Free Press Journal
  • Bhopal: Patients hiding symptoms leads to rise in prostate cancer

    BHOPAL: “Negligence towards symptoms and hiding it is one of the major reasons of growing prostate cancer, otherwise the disease is completely curable”, said Urologist Dr Punit Tiwari. Talking about prostate cancer he further said that most of the people feel shy talking about it even to doctors, which is why most of the time the patient does not gets proper treatment. “It is very important to address the symptoms because the

  • Men with more sexual partners at higher prostate cancer risk

    Melbourne: Men who have more than seven sexual partners in their lifetime are twice as likely to have prostate cancer than those with fewer than three partners, scientists including one of Indian origin have found.

  • Common prostate cancer treatment may lead to dementia later

    New York: Men with prostate cancer who are treated with testosterone-lowering drugs are twice as likely to develop dementia within five years as compared to prostate cancer patients whose testosterone levels are not tampered with, say researchers including one of Indian-origin.

  • Prostate cancer poses no threat to life if detected early: Experts

    New Delhi: Prostate cancer which develops in the male reproductive gland poses no major threat to life if diagnosed and in tervened at early stage, say health experts. “If detected and intervened at early stage, an individual can comfortably live for 10-20 years. Prostate cancer (PCa) does not lead to death,” P.N Dogra of the AIIMS, according to IANS.

  • Laser heat, a new weapon against prostate cancer

    Washington D.C: Laser heat may turn out to be an effective weapon against prostate cancer, a new research has shown. The UCLA researchers found that focal laser ablation, the precise application of heat via laser to a tumor, is both feasible and safe in men with intermediate risk prostate cancer.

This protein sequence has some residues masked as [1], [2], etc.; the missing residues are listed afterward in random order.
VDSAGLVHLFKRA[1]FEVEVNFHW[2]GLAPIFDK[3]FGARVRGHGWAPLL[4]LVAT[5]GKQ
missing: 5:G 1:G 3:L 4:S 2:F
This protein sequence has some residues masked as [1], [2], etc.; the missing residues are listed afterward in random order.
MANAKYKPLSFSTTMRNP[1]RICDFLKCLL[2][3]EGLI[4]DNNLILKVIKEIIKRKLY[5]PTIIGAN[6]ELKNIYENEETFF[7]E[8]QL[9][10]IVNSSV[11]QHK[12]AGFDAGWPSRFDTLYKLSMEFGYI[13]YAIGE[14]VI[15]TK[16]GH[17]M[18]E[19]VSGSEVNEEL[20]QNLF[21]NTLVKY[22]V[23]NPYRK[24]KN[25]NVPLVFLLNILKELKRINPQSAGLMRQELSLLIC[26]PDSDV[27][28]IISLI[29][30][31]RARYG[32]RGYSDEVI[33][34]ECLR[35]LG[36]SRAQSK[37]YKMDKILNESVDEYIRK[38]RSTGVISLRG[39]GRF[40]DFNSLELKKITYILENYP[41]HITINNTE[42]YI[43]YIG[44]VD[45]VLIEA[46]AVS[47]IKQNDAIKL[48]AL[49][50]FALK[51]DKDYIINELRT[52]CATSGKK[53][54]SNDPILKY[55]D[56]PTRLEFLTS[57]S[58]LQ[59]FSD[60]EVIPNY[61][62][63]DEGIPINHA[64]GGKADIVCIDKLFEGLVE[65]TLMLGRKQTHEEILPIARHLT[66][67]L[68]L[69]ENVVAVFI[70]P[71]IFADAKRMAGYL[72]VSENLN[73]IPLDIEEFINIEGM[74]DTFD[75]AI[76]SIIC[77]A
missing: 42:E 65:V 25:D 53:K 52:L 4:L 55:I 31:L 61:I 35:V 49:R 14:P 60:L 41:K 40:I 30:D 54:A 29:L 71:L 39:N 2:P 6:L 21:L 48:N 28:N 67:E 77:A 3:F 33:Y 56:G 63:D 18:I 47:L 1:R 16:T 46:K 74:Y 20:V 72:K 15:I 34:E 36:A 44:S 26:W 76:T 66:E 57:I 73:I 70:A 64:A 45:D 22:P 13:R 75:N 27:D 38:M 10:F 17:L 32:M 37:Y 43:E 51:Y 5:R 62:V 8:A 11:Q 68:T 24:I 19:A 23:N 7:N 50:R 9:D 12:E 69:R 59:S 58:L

• Drugs ‘promising’ for treating drug-resistant prostate cancer

    London: Researchers have found a new type of drug that could benefit men with aggressive prostate cancer, a drug-resistant disease that is difficult to treat as it does not respond to hormone treatment .In a study on mice done by researchers at the London-based Institute of Cancer Research, Hsp90 inhibitors were found to strip cancer cells of defences against hormone treatments, which makes the drugs particularly promising for treating drug-resistant cancers, the

  • New drug for prostate cancer found promising

    New York: Researchers, including one of Indian-origin, have created a new molecule for prostate cancer that has shown great efficacy when tested in mice. The findings suggest that the new therapeutic might be a viable treatment for prostate cancer in humans too if it is found effective the future clinical trials. The treatment was designed to inhibit the activity of a protein called PAK-1, which contributes to the development of highly invasive prostate

  • steak dish

    Eating steaks post prostate cancer diagnosis can increase death risk

    Washington: If you have been diagnosed with prostate cancer, it’s better to lay off Western diet, which includes red and processed meat, high-fat dairy foods, and refined grains. According to a new study from Harvard T.H. Chan School of Public Health, the consuming Western diet can significantly increase risk of both prostate cancer-related mortality and overall mortality compared with eating a diet rich in vegetables, fruits, fish, whole grains, and healthy oils.

  • Walnut

    Walnuts slow down prostate cancer growth

    Washington: A new study has revealed that diets rich in whole walnuts or walnut oil slowed prostate cancer growth in mice.

  • New device diagnoses prostate cancer in minutes

    Berlin: A new prototype device that determines whether a prostate tissue sample is benign or malignant in just one-and-a-half minutes has been developed.

  • Soon, at-home urine tests for prostate cancer

    Washington: Scientists, including one of Indian-origin, have developed a method to identify biomarkers for prostate cancer in urine that could make early screening for the disease as easy for men as personal pregnancy testing is for women.

  • Aggressive prostate cancer gene identified

    London: Prostate cancers spread more quickly and are more often fatal in men who have inherited a faulty gene, a new study has warned.

  • Fish protein can prevent cancer growth

    Washington: A protein in Pacific cod, an important commercial food species, may inhibit prostate cancer and possibly other cancers from spreading, scientists, including Indian-origin researchers, have found.

  • Soon, skin patches to beat prostate cancer

    London: Oestrogen patches worn by women to relieve the symptoms of menopause could help men fight prostate cancer, scientists claim.